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ALICE FAYE WAS READY FOR HER COMEBACK--EVEN IF IT MEANT PLAYING OPPOSITE LASSIE


When I interviewed Alice Faye for The New York Times in 1977, the former star of Fox musicals made it clear that she would welcome offers to play the sort of dramatic roles Darryl Zanuck refused to let her tackle, despite her impressive performance in 1945’s “Fallen Angel.” Sad to say, she never got the chance to prove Zanuck wrong.
--GUY FLATLEY

"I didn’t get to see Jimmy or Mickey, but I fell in love with Lassie,” says Alice Faye, sounding as huskily velvet as ever on a recent Palm Springs morning. Miss Faye, whose sole film role in the past 31 years was that of Pat Boone’s mother in the 1962 rehash of “State Fair,” is making a comeback in “Lassie, My Lassie,” which stars two of her colleagues from Hollywood’s heyday, James Stewart and Mickey Rooney.

Not that the kindhearted waitress Miss Faye portrays in “Lassie, My Lassie” is nearly so flashy as the apple-cheeked, cotton-haired, wholesomely brassy heroine who wrestled and warbled with the likes of Tyrone Power, Don Ameche and John Payne in “Alexander’s Ragtime Band,” “Rose of Washington Square,” “That Night in Rio,” “Weekend in Havana,” “Hello Frisco, Hello” and “The Gang’s All Here.” Miss Faye refers to her role in “Lassie, My Lassie,” and to the even smaller role she plays in the mini-budgeted “Every Girl Should Have One,” as cameos.

Cameo or not, she still gets a chance to sing. “A truck driver comes into the restaurant where I work in Boomtown – right outside Reno – and he puts a coin in the jukebox,” she explained. “It turns out to be Pat Boone singing a new song called ‘A Rose Is Not a Rose,’ and I just sing along with the jukebox. Actually, I sing to this little boy who has wandered in looking for his dog, Lassie.”

Miss Faye caused her fans, as well as her new admirers among the critical fraternity, to frown when she announced her retirement in 1946, shortly after filming “Fallen Angel,” Otto Preminger’s harsh drama in which she gave a deft, moving performance as the long-suffering wife of the caddish Dana Andrews. “I had a lot of unhappiness around that time,” she recalls. “I really wanted to do more straight drama, but Mr. Zanuck didn’t see it that way. So, I decided what the heck, I’d been working all my life, why not take time out and be with the kids?”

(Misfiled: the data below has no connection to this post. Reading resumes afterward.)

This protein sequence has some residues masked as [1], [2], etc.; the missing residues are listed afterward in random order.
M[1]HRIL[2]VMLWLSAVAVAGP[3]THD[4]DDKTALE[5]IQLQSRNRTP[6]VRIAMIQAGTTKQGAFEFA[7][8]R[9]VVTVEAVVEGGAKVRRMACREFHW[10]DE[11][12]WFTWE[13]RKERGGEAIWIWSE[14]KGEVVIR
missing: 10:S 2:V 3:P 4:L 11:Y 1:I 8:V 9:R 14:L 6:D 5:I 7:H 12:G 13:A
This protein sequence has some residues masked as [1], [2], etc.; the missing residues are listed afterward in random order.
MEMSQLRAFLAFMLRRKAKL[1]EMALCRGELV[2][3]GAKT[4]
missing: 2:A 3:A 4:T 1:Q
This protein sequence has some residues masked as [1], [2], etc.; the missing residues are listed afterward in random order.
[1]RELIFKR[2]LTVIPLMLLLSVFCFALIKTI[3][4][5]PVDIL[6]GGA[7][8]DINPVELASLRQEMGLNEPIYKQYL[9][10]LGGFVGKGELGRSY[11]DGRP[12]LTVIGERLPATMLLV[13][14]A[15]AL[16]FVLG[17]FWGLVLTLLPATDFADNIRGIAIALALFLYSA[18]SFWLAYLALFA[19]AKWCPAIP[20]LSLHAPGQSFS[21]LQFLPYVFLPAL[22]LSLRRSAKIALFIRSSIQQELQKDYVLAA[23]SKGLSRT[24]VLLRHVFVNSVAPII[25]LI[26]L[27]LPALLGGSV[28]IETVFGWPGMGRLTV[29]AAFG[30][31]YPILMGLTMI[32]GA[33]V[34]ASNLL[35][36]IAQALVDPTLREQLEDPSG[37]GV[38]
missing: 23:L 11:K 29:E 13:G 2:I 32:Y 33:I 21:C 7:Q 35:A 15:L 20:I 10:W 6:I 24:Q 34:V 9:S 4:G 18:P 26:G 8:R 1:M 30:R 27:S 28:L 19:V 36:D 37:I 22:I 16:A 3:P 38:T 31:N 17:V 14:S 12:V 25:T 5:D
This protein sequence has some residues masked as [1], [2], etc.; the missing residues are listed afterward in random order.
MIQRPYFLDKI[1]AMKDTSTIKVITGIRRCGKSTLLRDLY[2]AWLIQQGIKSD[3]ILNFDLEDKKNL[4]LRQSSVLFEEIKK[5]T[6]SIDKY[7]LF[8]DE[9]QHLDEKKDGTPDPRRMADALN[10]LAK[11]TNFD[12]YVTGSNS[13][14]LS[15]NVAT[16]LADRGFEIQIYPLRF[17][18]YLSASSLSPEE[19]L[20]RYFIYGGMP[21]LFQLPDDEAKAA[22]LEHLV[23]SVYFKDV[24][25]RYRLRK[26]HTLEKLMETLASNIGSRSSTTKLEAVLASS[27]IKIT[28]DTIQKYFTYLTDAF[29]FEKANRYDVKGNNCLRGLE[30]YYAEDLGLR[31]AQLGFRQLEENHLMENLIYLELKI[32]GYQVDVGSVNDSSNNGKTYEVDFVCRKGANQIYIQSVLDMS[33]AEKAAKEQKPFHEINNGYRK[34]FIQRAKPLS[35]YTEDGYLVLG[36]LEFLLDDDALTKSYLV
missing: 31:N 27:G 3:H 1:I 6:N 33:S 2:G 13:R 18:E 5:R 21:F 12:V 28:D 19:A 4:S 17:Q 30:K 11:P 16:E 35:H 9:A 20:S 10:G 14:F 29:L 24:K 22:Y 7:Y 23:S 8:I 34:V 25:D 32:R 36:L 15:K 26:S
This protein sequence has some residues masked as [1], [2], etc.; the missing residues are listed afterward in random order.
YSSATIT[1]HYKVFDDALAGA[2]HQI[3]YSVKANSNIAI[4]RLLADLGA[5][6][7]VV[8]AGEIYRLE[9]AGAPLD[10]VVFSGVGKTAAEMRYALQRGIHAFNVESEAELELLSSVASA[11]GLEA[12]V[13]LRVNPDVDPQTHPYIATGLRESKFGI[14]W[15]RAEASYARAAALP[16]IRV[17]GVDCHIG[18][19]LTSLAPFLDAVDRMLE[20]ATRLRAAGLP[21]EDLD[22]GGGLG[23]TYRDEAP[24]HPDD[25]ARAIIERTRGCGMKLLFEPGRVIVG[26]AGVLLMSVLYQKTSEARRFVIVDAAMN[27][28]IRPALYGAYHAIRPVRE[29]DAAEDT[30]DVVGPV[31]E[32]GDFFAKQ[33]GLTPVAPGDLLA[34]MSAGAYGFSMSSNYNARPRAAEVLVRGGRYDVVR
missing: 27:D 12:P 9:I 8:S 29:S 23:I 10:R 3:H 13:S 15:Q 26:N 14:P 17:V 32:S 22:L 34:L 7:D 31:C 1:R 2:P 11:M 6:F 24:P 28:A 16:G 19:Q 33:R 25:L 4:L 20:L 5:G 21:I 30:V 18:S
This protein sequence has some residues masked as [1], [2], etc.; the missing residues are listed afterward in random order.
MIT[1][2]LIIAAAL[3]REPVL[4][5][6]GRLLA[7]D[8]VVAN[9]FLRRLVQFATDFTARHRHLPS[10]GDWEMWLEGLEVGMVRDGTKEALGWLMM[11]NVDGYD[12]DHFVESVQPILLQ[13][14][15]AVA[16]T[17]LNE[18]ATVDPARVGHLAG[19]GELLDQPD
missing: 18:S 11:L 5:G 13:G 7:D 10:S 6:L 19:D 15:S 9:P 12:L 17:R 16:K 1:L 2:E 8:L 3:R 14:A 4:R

Now that she’s a 65-year-old grandmother, Miss Faye would like to take time out to be on more and more movie sets. “I wouldn’t want to resume my career at a heavy pace, but I do enjoy putting my foot in. It gets my adrenaline going and gives me a lift.”

In general, movies do not give the lift they once gave. “It was hard work then, but it was class,” she says. “Today, it's…nothing. Oh, I guess you might say that what they’ve got now is progress, but I liked it the other way better.”

If there is no flood of Hollywood offers, Miss Faye will busy herself playing golf in Palm Springs and visiting with old-time friends like John Payne, Patsy Kelly and Jack Oakie. And, of course, she is still Mrs. Phil Harris, though she does not pretend that life with the exuberant bandleader-comic has been all roses.

“Whose marriage is all roses?” she asks. “Phil does his thing, and I do mine. You can’t be leaning on someone all the time. I’m not under Phil’s feet, and he’s not under mine. We get along fine.”